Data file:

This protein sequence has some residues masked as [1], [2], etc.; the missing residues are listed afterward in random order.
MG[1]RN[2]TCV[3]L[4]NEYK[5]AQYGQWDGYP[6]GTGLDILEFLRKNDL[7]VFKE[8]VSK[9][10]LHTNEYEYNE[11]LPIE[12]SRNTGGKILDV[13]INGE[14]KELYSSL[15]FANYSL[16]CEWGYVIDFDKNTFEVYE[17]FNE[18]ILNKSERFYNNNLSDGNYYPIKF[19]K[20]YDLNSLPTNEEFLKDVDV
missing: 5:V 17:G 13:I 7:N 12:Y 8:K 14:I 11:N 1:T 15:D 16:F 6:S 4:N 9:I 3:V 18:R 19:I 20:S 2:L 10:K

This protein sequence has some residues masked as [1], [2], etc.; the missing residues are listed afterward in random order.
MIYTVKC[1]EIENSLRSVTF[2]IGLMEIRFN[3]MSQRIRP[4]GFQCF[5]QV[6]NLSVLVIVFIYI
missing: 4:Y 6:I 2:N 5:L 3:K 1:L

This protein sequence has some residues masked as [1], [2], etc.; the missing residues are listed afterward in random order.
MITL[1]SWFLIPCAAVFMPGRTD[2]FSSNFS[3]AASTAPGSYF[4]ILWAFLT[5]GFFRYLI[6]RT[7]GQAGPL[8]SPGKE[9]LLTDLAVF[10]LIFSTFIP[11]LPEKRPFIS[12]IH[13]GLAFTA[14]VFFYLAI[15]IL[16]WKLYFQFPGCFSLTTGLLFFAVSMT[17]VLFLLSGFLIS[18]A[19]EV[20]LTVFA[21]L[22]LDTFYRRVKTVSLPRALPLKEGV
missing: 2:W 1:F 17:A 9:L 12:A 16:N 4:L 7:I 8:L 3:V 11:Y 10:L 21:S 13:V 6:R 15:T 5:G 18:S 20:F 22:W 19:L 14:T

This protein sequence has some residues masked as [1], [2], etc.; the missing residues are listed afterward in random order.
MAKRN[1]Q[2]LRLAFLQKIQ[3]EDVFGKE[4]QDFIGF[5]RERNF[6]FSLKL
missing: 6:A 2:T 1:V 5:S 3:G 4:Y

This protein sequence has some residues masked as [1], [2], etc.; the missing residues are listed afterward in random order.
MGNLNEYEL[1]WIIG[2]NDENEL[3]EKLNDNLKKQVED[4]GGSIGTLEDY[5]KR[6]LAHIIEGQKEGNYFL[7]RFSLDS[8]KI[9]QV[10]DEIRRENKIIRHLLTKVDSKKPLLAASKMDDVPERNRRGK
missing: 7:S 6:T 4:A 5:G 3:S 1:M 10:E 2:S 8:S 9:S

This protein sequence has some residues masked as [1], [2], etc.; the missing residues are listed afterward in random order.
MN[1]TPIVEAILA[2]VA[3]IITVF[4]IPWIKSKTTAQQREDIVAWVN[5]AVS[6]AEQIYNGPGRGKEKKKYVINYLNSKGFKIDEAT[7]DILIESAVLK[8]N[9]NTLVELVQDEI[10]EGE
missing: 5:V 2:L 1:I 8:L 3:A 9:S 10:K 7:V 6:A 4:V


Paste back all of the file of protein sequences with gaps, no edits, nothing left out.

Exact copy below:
This protein sequence has some residues masked as [1], [2], etc.; the missing residues are listed afterward in random order.
MG[1]RN[2]TCV[3]L[4]NEYK[5]AQYGQWDGYP[6]GTGLDILEFLRKNDL[7]VFKE[8]VSK[9][10]LHTNEYEYNE[11]LPIE[12]SRNTGGKILDV[13]INGE[14]KELYSSL[15]FANYSL[16]CEWGYVIDFDKNTFEVYE[17]FNE[18]ILNKSERFYNNNLSDGNYYPIKF[19]K[20]YDLNSLPTNEEFLKDVDV
missing: 5:V 17:G 13:I 7:N 12:Y 8:K 14:I 11:N 1:T 15:D 16:F 6:S 4:N 9:I 3:V 18:R 19:I 20:S 2:L 10:K

This protein sequence has some residues masked as [1], [2], etc.; the missing residues are listed afterward in random order.
MIYTVKC[1]EIENSLRSVTF[2]IGLMEIRFN[3]MSQRIRP[4]GFQCF[5]QV[6]NLSVLVIVFIYI
missing: 4:Y 6:I 2:N 5:L 3:K 1:L

This protein sequence has some residues masked as [1], [2], etc.; the missing residues are listed afterward in random order.
MITL[1]SWFLIPCAAVFMPGRTD[2]FSSNFS[3]AASTAPGSYF[4]ILWAFLT[5]GFFRYLI[6]RT[7]GQAGPL[8]SPGKE[9]LLTDLAVF[10]LIFSTFIP[11]LPEKRPFIS[12]IH[13]GLAFTA[14]VFFYLAI[15]IL[16]WKLYFQFPGCFSLTTGLLFFAVSMT[17]VLFLLSGFLIS[18]A[19]EV[20]LTVFA[21]L[22]LDTFYRRVKTVSLPRALPLKEGV
missing: 2:W 1:F 17:A 9:L 12:A 16:N 4:L 7:I 8:L 3:V 11:Y 10:L 21:S 13:V 6:R 15:T 5:G 18:S 20:F 22:W 19:L 14:T

This protein sequence has some residues masked as [1], [2], etc.; the missing residues are listed afterward in random order.
MAKRN[1]Q[2]LRLAFLQKIQ[3]EDVFGKE[4]QDFIGF[5]RERNF[6]FSLKL
missing: 6:A 2:T 1:V 5:S 3:G 4:Y

This protein sequence has some residues masked as [1], [2], etc.; the missing residues are listed afterward in random order.
MGNLNEYEL[1]WIIG[2]NDENEL[3]EKLNDNLKKQVED[4]GGSIGTLEDY[5]KR[6]LAHIIEGQKEGNYFL[7]RFSLDS[8]KI[9]QV[10]DEIRRENKIIRHLLTKVDSKKPLLAASKMDDVPERNRRGK
missing: 7:S 6:T 4:A 5:G 3:S 1:M 10:E 2:S 8:S 9:S

This protein sequence has some residues masked as [1], [2], etc.; the missing residues are listed afterward in random order.
MN[1]TPIVEAILA[2]VA[3]IITVF[4]IPWIKSKTTAQQREDIVAWVN[5]AVS[6]AEQIYNGPGRGKEKKKYVINYLNSKGFKIDEAT[7]DILIESAVLK[8]N[9]NTLVELVQDEI[10]EGE
missing: 5:V 2:L 1:I 8:L 3:A 9:S 10:K 7:V 6:A 4:V